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Section 24 and its impact on the Private Rented Sector

George Osborne holding the despatch box before his 8 July 2015 budget speech which introduced section 24 Finance Act 2015
George Osborne holding the despatch box before his July 2015 budget speech which introduced Section 24

Section 24 has had a profound impact on the private rented sector since George Osborne decided it was a good idea to restrict of individual landlords to the deduct mortgage interest payments and other financing costs from their rental income.

In this blog post, I explain what Section 24 did, how it has impacted individual landlords but not short term lets or corporate landlords, and HMRC’s dim view of schemes which use limited liability partnerships to avoid mortgage interest relief restrictions.

What is Section 24?

Section 24 of the Finance Act 2015 was introduced by George Osborne in what he claimed would “create a more level playing field between those buying a home to let and those buying a home to live in” (UK Parliament).

Section 24 restricted the ability of unincorporated landlords to deduct mortgage interest and other finance costs (such as mortgage arrangement fees) against their rental income for tax purposes. These costs had previously been treated as an expense for tax purposes, which meant landlords had been able to offset financing costs against and profits and reduce their tax bill, like any other business.

After Section 24 was fully implemented in the the 2020-21 tax year, landlords who own properties in their own names have been unable to set off the full financing cost against rental income. Instead, individual landlords only get a 20% credit on interest payments.

How has Section 24 impacted landlords?

With the increases in interest rates in 2022 and 2023, landlords are now in the situation where they are making a loss in real terms, as their costs are more than the rent they receive. However, they are taxed on a paper profit that doesn’t recognise how much they’re paying in interest.

This has unfortunately contributed to many landlords deciding to sell up, and leave the private rented sector. According to data from CBRE, there has been an estimated net reduction of 400,000 rental properties from the private rented sector since 2016, with 126,000 being sold since 2022.

Of course not all of these sales will be a direct result of Section 24, but it will have been an important factor.

Are limited companies affected by Section 24?

certificate of incorporation of a limited company on an ipad held by a landlord

No, Section 24 doesn’t apply to incorporated landlords who own their properties through a limited company, as Section 21 only impacts income tax, not corporation tax. Unfairly, these companies may still set off all financing costs against rental income for corporation tax purposes, but unincorporated landlords can’t do the same for income tax.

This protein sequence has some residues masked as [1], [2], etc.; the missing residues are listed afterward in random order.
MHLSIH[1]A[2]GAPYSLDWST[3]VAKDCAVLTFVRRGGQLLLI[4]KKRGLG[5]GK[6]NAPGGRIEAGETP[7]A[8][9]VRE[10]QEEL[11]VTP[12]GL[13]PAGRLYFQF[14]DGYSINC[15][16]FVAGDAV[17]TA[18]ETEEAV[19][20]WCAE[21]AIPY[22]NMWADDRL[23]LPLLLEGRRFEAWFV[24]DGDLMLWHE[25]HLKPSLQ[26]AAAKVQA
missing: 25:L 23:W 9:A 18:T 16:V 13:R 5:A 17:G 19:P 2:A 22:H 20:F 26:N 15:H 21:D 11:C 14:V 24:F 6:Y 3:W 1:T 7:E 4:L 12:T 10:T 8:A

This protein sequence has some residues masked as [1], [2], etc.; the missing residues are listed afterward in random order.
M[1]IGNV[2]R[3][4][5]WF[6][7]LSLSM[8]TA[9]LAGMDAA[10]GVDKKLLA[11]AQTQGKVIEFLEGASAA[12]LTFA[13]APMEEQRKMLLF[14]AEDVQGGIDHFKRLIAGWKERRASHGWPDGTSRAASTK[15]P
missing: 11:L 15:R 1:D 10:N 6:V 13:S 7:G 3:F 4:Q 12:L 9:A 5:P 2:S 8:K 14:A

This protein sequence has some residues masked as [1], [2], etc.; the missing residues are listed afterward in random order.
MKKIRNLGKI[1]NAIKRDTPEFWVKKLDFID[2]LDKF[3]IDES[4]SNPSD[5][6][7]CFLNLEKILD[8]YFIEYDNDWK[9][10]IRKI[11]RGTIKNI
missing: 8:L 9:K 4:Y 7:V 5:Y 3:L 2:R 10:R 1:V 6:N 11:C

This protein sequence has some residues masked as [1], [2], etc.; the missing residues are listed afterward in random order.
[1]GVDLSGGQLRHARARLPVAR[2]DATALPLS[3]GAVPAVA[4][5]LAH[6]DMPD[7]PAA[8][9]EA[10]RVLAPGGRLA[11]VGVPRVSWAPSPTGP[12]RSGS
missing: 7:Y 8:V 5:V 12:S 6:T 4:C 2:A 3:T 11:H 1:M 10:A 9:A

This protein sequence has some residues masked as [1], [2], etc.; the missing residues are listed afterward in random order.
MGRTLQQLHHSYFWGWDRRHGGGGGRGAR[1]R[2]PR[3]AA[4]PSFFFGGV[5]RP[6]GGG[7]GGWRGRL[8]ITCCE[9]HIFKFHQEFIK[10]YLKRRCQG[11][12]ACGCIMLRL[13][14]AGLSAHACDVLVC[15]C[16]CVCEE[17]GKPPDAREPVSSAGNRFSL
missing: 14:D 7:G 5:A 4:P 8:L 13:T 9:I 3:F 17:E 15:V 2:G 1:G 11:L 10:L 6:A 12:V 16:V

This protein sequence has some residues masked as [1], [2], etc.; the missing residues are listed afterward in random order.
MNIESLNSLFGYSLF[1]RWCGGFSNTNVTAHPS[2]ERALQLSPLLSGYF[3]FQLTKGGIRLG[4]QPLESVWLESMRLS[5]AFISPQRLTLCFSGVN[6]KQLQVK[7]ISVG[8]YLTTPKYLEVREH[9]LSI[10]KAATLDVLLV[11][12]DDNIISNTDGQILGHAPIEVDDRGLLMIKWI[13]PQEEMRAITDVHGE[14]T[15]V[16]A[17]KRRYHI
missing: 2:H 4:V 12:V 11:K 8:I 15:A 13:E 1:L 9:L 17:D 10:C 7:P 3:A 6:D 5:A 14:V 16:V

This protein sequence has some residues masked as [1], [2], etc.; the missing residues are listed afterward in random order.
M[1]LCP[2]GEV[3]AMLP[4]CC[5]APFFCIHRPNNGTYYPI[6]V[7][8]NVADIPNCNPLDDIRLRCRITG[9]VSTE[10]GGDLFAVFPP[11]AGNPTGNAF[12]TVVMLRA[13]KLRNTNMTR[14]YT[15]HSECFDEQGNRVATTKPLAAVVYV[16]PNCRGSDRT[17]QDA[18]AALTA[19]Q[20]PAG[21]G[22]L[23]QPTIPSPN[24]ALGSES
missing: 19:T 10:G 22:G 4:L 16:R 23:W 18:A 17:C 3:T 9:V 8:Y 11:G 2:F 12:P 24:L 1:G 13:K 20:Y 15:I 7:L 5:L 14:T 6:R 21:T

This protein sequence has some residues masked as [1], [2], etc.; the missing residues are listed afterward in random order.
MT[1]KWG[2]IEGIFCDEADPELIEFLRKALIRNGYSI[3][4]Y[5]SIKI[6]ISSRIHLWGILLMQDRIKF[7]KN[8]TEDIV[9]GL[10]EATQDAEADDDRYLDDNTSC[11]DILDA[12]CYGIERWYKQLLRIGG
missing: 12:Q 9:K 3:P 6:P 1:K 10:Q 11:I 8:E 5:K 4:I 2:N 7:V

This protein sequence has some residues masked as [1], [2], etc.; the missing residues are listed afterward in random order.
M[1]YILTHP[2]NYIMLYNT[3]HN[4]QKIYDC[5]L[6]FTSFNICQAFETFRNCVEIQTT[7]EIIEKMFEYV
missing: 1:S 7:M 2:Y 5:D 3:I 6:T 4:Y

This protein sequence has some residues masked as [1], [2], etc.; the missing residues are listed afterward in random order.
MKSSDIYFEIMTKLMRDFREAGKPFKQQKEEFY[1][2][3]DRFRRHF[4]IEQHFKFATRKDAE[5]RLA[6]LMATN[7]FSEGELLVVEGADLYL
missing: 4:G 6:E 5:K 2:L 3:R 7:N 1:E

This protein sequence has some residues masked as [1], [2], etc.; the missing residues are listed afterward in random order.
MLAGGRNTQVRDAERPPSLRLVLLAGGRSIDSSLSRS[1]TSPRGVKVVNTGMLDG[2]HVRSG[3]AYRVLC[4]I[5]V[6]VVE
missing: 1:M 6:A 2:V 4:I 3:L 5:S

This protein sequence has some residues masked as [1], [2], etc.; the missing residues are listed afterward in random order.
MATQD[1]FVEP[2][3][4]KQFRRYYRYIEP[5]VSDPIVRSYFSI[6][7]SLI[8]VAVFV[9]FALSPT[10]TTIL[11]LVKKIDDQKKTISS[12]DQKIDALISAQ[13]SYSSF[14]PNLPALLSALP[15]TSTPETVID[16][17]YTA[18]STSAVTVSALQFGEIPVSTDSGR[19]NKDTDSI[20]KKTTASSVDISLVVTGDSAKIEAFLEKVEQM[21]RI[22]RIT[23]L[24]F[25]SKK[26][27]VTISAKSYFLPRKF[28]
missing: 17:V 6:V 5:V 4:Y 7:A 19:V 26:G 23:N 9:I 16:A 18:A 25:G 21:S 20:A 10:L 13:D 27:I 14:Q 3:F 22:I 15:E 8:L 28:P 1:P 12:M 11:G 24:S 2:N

Consequently, instead of creating a level playing field for all, George Osborne introduced unequal treatment between individual landlords and corporate landlords.

As section 24 does not apply to limited companies, many landlords now buy new rental properties through a limited company. Hamptons have estimated that around half of investor purchases in 2021 were by a limited company. They have also calculated that there are now 270,000 buy-to-let companies in operation. 

Research published by Paragon Bank in September 2023 showed that almost 75% of those intending to buy a rental property in the next 12 months were planning to use a limited company, up from 62% in Q1 2023.

It is possible for an individual to move a buy to let portfolio to a limited company. However, this is costly due to stamp duty and CGT being payable.

For lower-rate taxpayers the benefits of using a limited company are far more marginal.

Does Section 24 affect short-term lets and serviced accommodation?

Man searching for Airbnb serviced accommodation on macbook

As the tax rules currently stand, income from “furnished holiday lettings” are treated differently from normal rental income. If a property quailifies as furnished holiday lettings, Section 24 won’t apply. This means the owner can set off their full mortgage costs against their income from guests.

You can find out the 2023 rules for qualifying as furnished holiday lettings here, but here’s an overview:

  • The Pattern of Occupation: No single let in a tax year may be more than 155 days
  • The Availability Condition: The property must be available for letting as furnished holiday accommodation letting for at least 210 days in the year